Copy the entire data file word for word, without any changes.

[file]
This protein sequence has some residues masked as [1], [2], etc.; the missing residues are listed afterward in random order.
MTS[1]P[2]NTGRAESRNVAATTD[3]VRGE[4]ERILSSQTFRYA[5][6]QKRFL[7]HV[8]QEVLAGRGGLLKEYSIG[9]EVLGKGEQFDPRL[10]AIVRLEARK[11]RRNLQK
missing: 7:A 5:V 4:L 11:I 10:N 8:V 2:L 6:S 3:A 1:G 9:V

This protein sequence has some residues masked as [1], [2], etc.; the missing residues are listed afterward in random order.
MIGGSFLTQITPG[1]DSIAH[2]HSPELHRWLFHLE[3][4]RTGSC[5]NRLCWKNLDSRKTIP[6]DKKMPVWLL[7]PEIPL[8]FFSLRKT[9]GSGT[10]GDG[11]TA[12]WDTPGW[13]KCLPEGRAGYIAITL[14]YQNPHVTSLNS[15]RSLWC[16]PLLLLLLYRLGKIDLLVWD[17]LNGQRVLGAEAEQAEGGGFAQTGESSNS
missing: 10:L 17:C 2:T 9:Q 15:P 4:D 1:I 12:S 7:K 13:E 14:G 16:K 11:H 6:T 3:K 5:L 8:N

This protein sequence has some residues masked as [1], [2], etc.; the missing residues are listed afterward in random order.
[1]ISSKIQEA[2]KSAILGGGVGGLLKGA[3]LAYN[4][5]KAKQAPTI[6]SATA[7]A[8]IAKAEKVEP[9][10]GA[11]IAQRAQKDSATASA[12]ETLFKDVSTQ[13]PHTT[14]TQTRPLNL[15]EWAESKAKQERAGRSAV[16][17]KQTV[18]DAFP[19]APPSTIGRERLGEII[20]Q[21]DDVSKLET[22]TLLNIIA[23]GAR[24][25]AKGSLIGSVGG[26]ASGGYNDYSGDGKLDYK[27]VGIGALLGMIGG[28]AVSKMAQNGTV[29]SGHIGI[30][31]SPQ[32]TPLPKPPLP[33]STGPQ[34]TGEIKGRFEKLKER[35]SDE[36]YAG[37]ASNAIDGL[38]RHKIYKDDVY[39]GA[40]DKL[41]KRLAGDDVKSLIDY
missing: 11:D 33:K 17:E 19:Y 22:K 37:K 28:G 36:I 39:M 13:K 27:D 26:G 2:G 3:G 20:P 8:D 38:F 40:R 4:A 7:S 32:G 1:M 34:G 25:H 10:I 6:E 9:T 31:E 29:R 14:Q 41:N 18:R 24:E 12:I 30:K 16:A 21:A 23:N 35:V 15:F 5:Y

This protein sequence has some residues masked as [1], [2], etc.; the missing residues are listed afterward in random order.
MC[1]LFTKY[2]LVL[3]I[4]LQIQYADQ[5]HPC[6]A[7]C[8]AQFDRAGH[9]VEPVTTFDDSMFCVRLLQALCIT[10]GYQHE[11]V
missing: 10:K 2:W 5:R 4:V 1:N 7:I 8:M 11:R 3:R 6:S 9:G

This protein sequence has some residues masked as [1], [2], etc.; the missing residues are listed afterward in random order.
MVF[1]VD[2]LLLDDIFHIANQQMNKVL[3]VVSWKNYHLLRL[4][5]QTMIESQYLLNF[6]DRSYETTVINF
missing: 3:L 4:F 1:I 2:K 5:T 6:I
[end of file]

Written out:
This protein sequence has some residues masked as [1], [2], etc.; the missing residues are listed afterward in random order.
MTS[1]P[2]NTGRAESRNVAATTD[3]VRGE[4]ERILSSQTFRYA[5][6]QKRFL[7]HV[8]QEVLAGRGGLLKEYSIG[9]EVLGKGEQFDPRL[10]AIVRLEARK[11]RRNLQK
missing: 7:A 5:V 4:L 11:I 10:N 8:V 2:L 6:S 3:A 1:G 9:V

This protein sequence has some residues masked as [1], [2], etc.; the missing residues are listed afterward in random order.
MIGGSFLTQITPG[1]DSIAH[2]HSPELHRWLFHLE[3][4]RTGSC[5]NRLCWKNLDSRKTIP[6]DKKMPVWLL[7]PEIPL[8]FFSLRKT[9]GSGT[10]GDG[11]TA[12]WDTPGW[13]KCLPEGRAGYIAITL[14]YQNPHVTSLNS[15]RSLWC[16]PLLLLLLYRLGKIDLLVWD[17]LNGQRVLGAEAEQAEGGGFAQTGESSNS
missing: 10:L 17:C 2:T 9:Q 15:P 4:D 1:I 12:S 7:K 13:E 14:G 16:K 11:H 6:T 3:K 5:L 8:N

This protein sequence has some residues masked as [1], [2], etc.; the missing residues are listed afterward in random order.
[1]ISSKIQEA[2]KSAILGGGVGGLLKGA[3]LAYN[4][5]KAKQAPTI[6]SATA[7]A[8]IAKAEKVEP[9][10]GA[11]IAQRAQKDSATASA[12]ETLFKDVSTQ[13]PHTT[14]TQTRPLNL[15]EWAESKAKQERAGRSAV[16][17]KQTV[18]DAFP[19]APPSTIGRERLGEII[20]Q[21]DDVSKLET[22]TLLNIIA[23]GAR[24][25]AKGSLIGSVGG[26]ASGGYNDYSGDGKLDYK[27]VGIGALLGMIGG[28]AVSKMAQNGTV[29]SGHIGI[30][31]SPQ[32]TPLPKPPLP[33]STGPQ[34]TGEIKGRFEKLKER[35]SDE[36]YAG[37]ASNAIDGL[38]RHKIYKDDVY[39]GA[40]DKL[41]KRLAGDDVKSLIDY
missing: 11:D 33:K 17:E 19:Y 22:K 37:K 28:G 36:I 39:M 13:K 27:D 26:G 2:G 3:G 20:P 8:D 38:F 40:R 4:A 7:S 32:G 1:M 34:G 25:H 10:I 6:E 9:T 31:E 29:R 14:Q 41:N 18:R 24:E 12:I 30:K 16:A 21:A 23:N 35:V 15:F 5:Y

This protein sequence has some residues masked as [1], [2], etc.; the missing residues are listed afterward in random order.
MC[1]LFTKY[2]LVL[3]I[4]LQIQYADQ[5]HPC[6]A[7]C[8]AQFDRAGH[9]VEPVTTFDDSMFCVRLLQALCIT[10]GYQHE[11]V
missing: 10:K 2:W 5:R 4:V 1:N 7:I 8:M 11:R 3:R 6:S 9:G

This protein sequence has some residues masked as [1], [2], etc.; the missing residues are listed afterward in random order.
MVF[1]VD[2]LLLDDIFHIANQQMNKVL[3]VVSWKNYHLLRL[4][5]QTMIESQYLLNF[6]DRSYETTVINF
missing: 3:L 4:F 1:I 2:K 5:T 6:I